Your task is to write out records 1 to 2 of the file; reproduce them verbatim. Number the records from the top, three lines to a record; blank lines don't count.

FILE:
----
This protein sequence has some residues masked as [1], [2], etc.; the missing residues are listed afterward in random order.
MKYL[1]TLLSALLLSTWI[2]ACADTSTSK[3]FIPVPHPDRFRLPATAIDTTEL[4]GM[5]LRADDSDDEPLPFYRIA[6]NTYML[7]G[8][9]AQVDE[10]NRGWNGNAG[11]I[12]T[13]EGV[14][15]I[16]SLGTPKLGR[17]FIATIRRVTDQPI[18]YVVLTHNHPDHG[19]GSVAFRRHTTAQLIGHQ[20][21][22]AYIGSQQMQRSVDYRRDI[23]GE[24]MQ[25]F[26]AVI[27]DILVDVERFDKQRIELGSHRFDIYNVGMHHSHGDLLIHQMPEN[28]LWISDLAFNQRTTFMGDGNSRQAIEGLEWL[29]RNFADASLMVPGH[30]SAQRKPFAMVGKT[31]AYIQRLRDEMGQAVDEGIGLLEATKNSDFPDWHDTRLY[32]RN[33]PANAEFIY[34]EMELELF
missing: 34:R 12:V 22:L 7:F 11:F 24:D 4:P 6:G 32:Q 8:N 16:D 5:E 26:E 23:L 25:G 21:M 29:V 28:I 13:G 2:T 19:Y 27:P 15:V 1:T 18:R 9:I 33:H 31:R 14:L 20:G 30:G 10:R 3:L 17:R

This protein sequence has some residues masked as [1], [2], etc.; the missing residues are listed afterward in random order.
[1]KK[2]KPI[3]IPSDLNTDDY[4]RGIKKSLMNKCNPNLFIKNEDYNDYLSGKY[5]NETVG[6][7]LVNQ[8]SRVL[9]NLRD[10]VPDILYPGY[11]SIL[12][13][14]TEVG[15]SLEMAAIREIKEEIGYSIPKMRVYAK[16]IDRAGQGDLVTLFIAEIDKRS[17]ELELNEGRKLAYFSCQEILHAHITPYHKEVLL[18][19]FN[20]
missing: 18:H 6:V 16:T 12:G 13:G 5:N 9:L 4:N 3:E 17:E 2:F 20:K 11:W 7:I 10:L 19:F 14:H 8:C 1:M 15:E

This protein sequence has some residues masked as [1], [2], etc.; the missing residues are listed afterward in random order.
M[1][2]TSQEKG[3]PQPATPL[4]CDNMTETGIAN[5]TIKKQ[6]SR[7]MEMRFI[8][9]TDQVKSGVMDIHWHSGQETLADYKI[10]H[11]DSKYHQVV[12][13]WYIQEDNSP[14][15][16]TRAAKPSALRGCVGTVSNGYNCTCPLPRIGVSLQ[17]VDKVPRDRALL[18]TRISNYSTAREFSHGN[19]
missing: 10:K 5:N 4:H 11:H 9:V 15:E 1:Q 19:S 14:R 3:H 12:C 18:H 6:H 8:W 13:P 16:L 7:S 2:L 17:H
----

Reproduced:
This protein sequence has some residues masked as [1], [2], etc.; the missing residues are listed afterward in random order.
MKYL[1]TLLSALLLSTWI[2]ACADTSTSK[3]FIPVPHPDRFRLPATAIDTTEL[4]GM[5]LRADDSDDEPLPFYRIA[6]NTYML[7]G[8][9]AQVDE[10]NRGWNGNAG[11]I[12]T[13]EGV[14][15]I[16]SLGTPKLGR[17]FIATIRRVTDQPI[18]YVVLTHNHPDHG[19]GSVAFRRHTTAQLIGHQ[20][21][22]AYIGSQQMQRSVDYRRDI[23]GE[24]MQ[25]F[26]AVI[27]DILVDVERFDKQRIELGSHRFDIYNVGMHHSHGDLLIHQMPEN[28]LWISDLAFNQRTTFMGDGNSRQAIEGLEWL[29]RNFADASLMVPGH[30]SAQRKPFAMVGKT[31]AYIQRLRDEMGQAVDEGIGLLEATKNSDFPDWHDTRLY[32]RN[33]PANAEFIY[34]EMELELF
missing: 34:R 12:V 22:L 7:F 11:F 24:D 4:P 6:G 32:Q 8:N 16:D 5:E 26:E 23:L 25:G 21:M 29:V 28:I 13:G 2:T 19:Y 27:P 15:V 1:T 18:R 9:I 33:H 31:R 14:L 20:G 30:G 10:R 3:L 17:R

This protein sequence has some residues masked as [1], [2], etc.; the missing residues are listed afterward in random order.
[1]KK[2]KPI[3]IPSDLNTDDY[4]RGIKKSLMNKCNPNLFIKNEDYNDYLSGKY[5]NETVG[6][7]LVNQ[8]SRVL[9]NLRD[10]VPDILYPGY[11]SIL[12][13][14]TEVG[15]SLEMAAIREIKEEIGYSIPKMRVYAK[16]IDRAGQGDLVTLFIAEIDKRS[17]ELELNEGRKLAYFSCQEILHAHITPYHKEVLL[18][19]FN[20]
missing: 18:H 6:V 16:T 12:G 13:G 5:N 9:L 4:N 3:E 17:E 2:F 20:K 11:W 7:I 10:L 19:F 14:H 8:C 1:M 15:E